3. Administrative Exemption: redefining and codifying the "production/administrative dichotomy." This proposal will either prohibit the use of the administrative exemption to anyone who is involved in the "production" of the goods or services that an employer sells or provides or, like the executive exemption, provide a threshold only allowing the exemption to apply to workers who perform a certain minimum percentage of "administrative" work.   
  4. Highly Compensated:  raising the highly compensated threshold above $100,000 and allowing for future increases based upon increases in the CPI.

When Should Employers Expect To See Changes?

Due to the multiple steps required in agency rulemaking, it is unlikely that any proposed rules will take effect anytime soon. First, the agency must draft the proposed rules, a process which can take several months or more. After the proposed rule is published, the agency must elicit comments from the public, a process that will most likely take at least another three months, but probably more. Finally, because this is a significant modification to the regulations, the final rule will have an effective date of at least 60 days after the publication of the final rule in the Federal Register. Further, Congress and the Government Accountability Office may be involved in the process, substantially postponing the implementation of a new rule. Congress may also exercise its oversight in other ways, such as holding hearings and posing questions to agency heads, by enacting new legislation, or by imposing funding restrictions on the agency. Results of the mid-term elections may also further complicate the timeline. The entire rulemaking process can easily take up to one year, but in this case we predict it will take much longer. 

How Can Employers Be Involved In The Process?

Issuing new regulations is a public process. The agency must publish the proposed rule and elicit comments on the proposal from the public, in a process called "notice and comment." Members of the public can comment on proposed rules in various ways, either by sending in written comments or participating in hearings. Members of the public may comment on an individual basis, or may work together with trade associations, chambers of commerce or other organizations to submit comments. For more information on understanding and participating in the notice and comment period, see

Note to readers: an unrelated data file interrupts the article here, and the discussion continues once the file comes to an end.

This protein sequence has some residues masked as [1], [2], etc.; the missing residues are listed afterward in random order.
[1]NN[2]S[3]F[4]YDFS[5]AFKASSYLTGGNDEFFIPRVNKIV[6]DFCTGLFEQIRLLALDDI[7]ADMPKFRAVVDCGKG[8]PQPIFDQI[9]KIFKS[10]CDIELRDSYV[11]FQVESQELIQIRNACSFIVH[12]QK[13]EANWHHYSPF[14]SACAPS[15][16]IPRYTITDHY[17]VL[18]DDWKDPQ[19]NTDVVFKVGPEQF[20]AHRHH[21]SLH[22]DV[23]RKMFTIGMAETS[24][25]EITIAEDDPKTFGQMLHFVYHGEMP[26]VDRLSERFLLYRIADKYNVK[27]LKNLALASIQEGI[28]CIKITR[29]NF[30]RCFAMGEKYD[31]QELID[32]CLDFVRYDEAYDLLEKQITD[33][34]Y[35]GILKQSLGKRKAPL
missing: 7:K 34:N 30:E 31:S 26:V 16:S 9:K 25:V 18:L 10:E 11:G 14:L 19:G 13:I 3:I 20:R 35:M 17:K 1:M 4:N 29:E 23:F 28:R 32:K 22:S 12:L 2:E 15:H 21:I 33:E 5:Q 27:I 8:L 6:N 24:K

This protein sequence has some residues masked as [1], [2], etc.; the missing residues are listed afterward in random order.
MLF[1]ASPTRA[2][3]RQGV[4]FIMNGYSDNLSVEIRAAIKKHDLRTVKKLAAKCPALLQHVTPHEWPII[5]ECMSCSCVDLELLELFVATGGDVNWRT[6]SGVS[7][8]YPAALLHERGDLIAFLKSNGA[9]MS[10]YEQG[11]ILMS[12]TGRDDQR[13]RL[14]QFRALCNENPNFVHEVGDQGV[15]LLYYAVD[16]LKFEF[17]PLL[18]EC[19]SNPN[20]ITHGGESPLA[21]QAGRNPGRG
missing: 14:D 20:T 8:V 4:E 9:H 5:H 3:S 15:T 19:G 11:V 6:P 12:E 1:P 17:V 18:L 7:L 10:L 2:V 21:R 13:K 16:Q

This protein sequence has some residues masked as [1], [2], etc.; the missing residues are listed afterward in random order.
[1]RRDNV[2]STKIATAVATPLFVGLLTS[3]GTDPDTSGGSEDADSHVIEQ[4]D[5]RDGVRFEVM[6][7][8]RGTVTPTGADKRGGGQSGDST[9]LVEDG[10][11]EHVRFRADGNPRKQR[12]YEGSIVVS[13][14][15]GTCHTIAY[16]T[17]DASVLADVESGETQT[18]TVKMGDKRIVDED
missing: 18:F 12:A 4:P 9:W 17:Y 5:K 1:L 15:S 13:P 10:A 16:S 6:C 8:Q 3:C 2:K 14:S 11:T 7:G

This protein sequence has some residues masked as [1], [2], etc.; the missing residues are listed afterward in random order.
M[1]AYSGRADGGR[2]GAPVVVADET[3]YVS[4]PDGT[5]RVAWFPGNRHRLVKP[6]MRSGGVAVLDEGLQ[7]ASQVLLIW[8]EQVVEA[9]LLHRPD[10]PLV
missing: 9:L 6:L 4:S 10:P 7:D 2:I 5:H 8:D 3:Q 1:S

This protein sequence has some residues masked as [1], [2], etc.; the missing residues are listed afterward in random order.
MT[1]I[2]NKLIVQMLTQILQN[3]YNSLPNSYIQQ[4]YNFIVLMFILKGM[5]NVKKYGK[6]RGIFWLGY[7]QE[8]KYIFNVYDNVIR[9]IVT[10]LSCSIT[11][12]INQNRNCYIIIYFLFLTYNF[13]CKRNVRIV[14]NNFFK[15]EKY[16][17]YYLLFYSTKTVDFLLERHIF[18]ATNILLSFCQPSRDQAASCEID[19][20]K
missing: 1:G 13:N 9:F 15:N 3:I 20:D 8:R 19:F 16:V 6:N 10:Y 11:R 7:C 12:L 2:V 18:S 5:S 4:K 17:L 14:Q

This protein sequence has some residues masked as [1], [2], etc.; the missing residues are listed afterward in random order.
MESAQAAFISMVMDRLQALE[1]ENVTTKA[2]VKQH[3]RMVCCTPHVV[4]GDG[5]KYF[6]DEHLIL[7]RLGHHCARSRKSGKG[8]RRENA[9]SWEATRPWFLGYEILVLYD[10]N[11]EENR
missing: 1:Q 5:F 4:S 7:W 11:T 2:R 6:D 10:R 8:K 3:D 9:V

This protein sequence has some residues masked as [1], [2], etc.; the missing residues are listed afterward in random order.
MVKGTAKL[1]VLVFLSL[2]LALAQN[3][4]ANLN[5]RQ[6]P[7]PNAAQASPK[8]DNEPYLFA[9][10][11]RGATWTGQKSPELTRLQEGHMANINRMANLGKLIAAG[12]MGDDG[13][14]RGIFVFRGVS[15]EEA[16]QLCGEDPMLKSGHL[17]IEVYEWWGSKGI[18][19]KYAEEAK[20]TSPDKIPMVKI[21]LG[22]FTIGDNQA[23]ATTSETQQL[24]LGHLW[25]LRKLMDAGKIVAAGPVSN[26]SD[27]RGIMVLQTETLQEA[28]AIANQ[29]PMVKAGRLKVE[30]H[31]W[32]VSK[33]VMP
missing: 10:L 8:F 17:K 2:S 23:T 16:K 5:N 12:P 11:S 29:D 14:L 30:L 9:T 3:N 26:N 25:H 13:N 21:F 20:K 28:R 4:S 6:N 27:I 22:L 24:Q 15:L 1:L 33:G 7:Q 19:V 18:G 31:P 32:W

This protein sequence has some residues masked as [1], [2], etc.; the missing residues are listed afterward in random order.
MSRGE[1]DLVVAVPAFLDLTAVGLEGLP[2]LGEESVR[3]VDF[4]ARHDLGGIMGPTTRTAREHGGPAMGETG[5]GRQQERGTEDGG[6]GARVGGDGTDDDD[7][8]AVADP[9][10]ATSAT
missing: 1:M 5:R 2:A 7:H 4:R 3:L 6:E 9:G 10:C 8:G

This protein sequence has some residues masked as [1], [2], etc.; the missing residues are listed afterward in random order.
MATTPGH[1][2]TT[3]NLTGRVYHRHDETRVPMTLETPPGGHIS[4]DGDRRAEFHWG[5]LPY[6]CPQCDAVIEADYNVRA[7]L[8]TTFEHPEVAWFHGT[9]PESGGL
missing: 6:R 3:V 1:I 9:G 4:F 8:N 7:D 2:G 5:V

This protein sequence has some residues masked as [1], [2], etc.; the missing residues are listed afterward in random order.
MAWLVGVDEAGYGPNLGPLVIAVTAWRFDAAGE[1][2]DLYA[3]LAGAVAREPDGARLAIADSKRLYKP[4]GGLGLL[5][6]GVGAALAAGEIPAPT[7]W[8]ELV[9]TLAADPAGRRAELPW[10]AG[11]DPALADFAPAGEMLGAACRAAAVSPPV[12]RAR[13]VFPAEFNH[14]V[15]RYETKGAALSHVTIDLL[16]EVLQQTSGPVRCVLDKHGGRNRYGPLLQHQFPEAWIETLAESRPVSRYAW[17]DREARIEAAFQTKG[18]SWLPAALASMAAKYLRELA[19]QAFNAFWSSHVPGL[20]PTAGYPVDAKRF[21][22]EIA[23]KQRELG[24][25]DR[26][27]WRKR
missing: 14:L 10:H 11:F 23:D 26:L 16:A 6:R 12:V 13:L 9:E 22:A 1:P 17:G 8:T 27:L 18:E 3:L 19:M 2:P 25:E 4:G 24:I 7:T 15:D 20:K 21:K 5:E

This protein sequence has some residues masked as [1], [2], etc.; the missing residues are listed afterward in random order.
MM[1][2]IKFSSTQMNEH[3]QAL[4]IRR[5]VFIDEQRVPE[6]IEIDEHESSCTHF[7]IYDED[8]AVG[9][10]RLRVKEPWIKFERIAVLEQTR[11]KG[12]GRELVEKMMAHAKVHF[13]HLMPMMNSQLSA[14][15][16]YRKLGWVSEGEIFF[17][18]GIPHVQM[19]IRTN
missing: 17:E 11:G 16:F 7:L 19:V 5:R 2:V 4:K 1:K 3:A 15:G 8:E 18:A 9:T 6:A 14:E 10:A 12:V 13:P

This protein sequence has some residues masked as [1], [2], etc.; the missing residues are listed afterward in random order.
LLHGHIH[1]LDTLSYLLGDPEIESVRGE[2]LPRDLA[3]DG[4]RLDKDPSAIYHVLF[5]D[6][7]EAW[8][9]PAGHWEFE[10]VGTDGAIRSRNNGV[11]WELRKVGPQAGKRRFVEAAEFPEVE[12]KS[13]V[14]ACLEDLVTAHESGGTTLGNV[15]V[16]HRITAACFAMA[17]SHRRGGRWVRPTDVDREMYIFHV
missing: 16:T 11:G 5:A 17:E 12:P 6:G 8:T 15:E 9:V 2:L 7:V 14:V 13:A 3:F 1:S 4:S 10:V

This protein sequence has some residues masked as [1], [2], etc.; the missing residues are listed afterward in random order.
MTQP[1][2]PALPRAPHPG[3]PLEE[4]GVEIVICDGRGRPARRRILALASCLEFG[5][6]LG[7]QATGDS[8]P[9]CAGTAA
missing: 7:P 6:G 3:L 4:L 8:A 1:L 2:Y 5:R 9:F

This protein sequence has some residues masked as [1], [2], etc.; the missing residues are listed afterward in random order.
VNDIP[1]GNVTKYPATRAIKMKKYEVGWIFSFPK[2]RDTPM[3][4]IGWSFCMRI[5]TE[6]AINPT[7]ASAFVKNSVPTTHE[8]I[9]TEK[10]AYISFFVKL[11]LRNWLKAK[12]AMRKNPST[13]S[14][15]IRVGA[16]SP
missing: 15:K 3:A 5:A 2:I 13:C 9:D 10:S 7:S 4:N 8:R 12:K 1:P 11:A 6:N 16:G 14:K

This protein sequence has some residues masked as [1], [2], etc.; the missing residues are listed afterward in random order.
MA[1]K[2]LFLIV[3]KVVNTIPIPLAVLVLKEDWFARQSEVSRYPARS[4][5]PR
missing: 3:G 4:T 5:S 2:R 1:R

What Does this Mean for Employers?

The intent of the proposed regulation is to make more employees eligible for overtime. As discussed above, the scope of the proposed changes is unknown, but we do know that the DOL is looking to certain industries. According to the U.S. Secretary of Labor, the proposed regulations will have a major impact on New Jersey gas station managers, as well as retail, fast food and janitorial workers.[2] Regardless, all employers should expect that the changes:

  1. will not likely be finalized before the end of 2015;
  2. will not require employers to pay employees a higher wage unless employees work over 40 hours; 
  3. will force employers to better control or reduce some of their employees' hours – which means employees may not have the flexibility in schedules and workplaces that currently exists;
  4. will require employers to revisit how non-exempt employees are classified and compensated to determine whether to pay a salary or hourly rate and how to adjust pay for overtime premiums; and
  5. will result in an increase in wage and hour litigation.

Until more details about the proposed changes are available, it will be difficult to predict what effect the proposed changes will have on businesses. We will continue to update you as new information becomes available.

[1] Although the proposed regulations have not yet been released, we believe the EPI will be heavily involved with providing insights that will be utilized in drafting the regulations. For insights as what revisions the EPI is seeking, see the following links containing its criticisms of the 2004 regulations., and

[2]  See

DISCLAIMER: Because of the generality of this update, the information provided herein may not be applicable in all situations and should not be acted upon without specific legal advice based on particular situations.